Straightforward assembly of components
Join and release screw connections within seconds
Simple plug and play - no need to screw them in! Reducing the effort involved in assembling components enormously, the threaded lock pins made by Erwin Halder KG help save time and money. Their ingenious operating principle saves you the trouble of turning screws in and out and lets you release and rejoin connections in a quick and easy fashion. Better yet, Halder has now engineered threaded lock pins with axial bearing for all applications that require a greater amount of clamping force.
The threaded lock pins – with or without axial bearing – work in a very similar way to the tried-and-tested ball lock pins made by Erwin Halder KG. The main difference is evident on the lower end of the pin: Found on the end of threaded lock pins are self-locking threaded segments – instead of balls – that can be adjusted to fit the corresponding thread size. Releasing them merely requires that the user press the orange aluminium press button at the top end of the pin. The pin can then be easily inserted into the existing threaded hole. When the press button is released, the threaded segments engage in the thread of the part. “Another slight difference: For a firm and secure seat in the bore hole the threaded lock pins require a half turn at the end. To release the pin, simply open it up again with a slight turn and actuate the press button”, adds Kilian Schneck of the Development Department at Erwin Halder KG.
Reduced surface friction = greater clamping force
This operating principle makes threaded lock pins ideal for screwed connections that need to be released and tightened with great frequency e.g. during the assembly of components or while changing wearing parts. “There are, however, also use cases where components need to be frequently clamped with clamping forces that are greater than the forces our standard versions can deliver. This is why we decided to engineer threaded lock pins with axial bearing as well”, explains Kilian Schneck. The increased clamping force is made possible by the minimised surface friction. The new version owes its reduced surface friction to the fact that the strain and the friction only occur from point to point between the bearing balls and the abutting bearing shells. The end result is substantially reduced surface friction. The axial bearing is essential as the friction would otherwise be generated across the entire support surface, which turns as well during tightening. Kilian Schneck: “And, the threaded lock pins offer yet another advantage: They are gentle on the component thanks to the stationary contact surface.”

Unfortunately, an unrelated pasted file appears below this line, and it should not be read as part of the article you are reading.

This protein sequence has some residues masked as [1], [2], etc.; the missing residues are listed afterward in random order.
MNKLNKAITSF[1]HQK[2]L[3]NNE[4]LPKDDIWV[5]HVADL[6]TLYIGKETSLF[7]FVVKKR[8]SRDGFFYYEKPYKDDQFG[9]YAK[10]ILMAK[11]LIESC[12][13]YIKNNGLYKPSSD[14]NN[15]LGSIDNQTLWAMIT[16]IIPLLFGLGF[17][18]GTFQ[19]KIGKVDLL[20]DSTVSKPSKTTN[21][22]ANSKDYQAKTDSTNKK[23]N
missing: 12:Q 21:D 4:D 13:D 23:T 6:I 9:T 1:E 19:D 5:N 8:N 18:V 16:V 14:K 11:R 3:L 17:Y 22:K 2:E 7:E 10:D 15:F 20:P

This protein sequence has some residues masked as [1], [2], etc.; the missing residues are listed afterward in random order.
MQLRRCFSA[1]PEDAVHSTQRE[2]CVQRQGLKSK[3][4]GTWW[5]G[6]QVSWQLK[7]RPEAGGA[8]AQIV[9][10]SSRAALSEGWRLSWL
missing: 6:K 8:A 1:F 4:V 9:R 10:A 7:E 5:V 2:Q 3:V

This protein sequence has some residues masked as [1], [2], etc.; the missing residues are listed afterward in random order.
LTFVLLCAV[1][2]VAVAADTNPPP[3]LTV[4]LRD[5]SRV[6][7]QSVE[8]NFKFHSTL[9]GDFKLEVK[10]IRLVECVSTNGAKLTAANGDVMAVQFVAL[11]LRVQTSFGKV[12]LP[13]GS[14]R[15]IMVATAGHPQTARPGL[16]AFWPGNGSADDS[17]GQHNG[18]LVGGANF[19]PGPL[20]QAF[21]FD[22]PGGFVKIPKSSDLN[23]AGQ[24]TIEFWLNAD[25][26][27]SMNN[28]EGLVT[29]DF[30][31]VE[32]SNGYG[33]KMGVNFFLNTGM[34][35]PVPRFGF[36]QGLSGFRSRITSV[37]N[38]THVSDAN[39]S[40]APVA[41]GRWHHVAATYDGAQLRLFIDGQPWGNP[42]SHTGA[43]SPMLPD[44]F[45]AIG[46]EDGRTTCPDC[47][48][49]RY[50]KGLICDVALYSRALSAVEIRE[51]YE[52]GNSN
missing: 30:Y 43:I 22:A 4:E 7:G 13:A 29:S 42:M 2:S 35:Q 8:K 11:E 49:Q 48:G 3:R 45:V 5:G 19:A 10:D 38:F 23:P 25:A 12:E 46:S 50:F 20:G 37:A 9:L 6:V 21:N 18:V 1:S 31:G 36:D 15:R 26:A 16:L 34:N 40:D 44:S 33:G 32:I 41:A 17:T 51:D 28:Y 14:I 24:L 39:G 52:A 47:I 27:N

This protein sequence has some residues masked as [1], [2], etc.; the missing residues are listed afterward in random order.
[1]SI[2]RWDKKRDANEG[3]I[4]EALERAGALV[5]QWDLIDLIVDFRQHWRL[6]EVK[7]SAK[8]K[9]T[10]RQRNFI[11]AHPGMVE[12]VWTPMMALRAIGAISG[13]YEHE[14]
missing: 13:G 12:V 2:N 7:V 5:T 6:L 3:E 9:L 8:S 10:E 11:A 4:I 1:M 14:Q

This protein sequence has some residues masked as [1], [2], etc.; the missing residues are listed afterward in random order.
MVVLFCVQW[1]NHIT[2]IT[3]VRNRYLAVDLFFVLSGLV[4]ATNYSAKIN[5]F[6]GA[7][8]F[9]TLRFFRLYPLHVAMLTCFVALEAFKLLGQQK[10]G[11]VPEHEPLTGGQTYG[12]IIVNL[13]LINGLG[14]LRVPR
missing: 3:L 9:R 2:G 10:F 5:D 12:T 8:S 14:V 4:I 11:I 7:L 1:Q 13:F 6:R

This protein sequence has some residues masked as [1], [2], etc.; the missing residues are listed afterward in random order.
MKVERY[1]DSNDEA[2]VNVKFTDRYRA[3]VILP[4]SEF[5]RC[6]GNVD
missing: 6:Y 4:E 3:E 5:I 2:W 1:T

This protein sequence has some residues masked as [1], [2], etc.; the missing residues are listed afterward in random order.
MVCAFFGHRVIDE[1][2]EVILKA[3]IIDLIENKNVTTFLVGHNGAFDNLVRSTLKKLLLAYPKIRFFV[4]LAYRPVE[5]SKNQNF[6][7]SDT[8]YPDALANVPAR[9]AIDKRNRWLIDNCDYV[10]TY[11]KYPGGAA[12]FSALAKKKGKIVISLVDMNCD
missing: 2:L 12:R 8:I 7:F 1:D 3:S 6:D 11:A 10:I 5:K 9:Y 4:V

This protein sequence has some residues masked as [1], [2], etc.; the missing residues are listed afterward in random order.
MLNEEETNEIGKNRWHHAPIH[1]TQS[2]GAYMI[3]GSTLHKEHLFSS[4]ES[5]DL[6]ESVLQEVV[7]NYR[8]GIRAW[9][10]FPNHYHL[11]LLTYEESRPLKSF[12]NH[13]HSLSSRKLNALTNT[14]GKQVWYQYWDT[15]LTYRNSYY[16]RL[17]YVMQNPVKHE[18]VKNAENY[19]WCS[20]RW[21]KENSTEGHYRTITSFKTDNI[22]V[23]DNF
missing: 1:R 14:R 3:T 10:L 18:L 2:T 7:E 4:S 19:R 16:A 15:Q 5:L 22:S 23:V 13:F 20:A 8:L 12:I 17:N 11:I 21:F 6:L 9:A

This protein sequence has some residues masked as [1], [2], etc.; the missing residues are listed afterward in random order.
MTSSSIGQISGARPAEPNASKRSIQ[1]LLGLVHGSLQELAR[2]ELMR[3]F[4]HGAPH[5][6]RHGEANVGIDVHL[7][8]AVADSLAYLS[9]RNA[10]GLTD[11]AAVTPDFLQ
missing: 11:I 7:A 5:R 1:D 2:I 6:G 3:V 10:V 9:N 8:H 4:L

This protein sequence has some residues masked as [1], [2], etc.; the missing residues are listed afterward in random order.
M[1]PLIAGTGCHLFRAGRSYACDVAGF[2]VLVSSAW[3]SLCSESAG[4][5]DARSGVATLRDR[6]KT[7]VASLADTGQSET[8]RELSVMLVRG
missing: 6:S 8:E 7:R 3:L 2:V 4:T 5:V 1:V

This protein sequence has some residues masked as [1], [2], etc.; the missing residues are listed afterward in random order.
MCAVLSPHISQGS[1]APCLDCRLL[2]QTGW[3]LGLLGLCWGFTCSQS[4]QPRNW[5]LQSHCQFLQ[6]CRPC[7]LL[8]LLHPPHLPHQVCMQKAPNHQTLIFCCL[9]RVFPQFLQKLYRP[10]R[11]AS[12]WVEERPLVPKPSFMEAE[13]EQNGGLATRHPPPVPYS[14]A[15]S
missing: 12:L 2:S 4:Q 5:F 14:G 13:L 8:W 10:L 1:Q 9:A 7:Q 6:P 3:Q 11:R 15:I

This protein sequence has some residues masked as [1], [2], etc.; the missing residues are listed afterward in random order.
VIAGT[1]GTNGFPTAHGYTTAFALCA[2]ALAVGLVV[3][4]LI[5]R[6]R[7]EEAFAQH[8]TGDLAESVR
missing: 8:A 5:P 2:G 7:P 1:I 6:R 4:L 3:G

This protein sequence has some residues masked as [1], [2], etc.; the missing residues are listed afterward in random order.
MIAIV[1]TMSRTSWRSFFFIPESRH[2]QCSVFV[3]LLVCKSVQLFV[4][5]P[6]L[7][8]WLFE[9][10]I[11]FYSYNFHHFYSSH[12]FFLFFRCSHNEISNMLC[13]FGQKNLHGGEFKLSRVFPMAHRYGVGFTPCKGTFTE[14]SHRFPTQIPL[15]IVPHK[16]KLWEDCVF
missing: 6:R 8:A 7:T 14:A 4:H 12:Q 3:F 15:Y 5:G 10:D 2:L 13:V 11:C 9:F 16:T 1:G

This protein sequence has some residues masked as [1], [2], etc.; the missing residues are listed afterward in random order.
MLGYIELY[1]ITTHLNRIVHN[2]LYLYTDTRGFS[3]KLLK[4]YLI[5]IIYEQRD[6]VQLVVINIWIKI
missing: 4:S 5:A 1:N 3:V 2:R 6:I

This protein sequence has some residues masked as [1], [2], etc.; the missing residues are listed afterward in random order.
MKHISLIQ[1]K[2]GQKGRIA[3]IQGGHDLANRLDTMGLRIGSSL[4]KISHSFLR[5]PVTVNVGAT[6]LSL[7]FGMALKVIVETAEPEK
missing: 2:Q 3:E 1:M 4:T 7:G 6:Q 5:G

As we already did with the standard version, we incorporated a slot in the ergonomic handle of the threaded lock pin. This slot allows the user to attach a retaining cable or a clip for a retaining cable, ensuring that the connecting element will not become lost when the pin is released, but stay in the right place at all times. A major asset in your stressful daily work routine!
Available in a multitude of versions
The threaded lock pins with axial bearing are available in versions made from heat-treated steel (HSX 130) and from stainless steel (1.4542). Both offer excellent protection against corrosion and are temperature-resistant up to 80°C. Offering the additional benefit of being weather-resistant, the threaded lock pins made from stainless steel are perfectly suited for outdoor implementations. From stock, Erwin Halder KG delivers the fasteners in the thread sizes M10 and M12 with three different length increments. Thread sizes M8 and M16 are projected to follow shortly.
The threaded lock pins made by Erwin Halder KG expedite the assembly of components dramatically. Equipped with an axial bearing, they are perfect for all applications that require more substantial clamping force.
Excellent protection against corrosion and temperature-resistant up to 80°C – the threaded lock pins with axial bearing are available in versions made from heat-treated steel (photo 2) and from stainless steel (photo 3).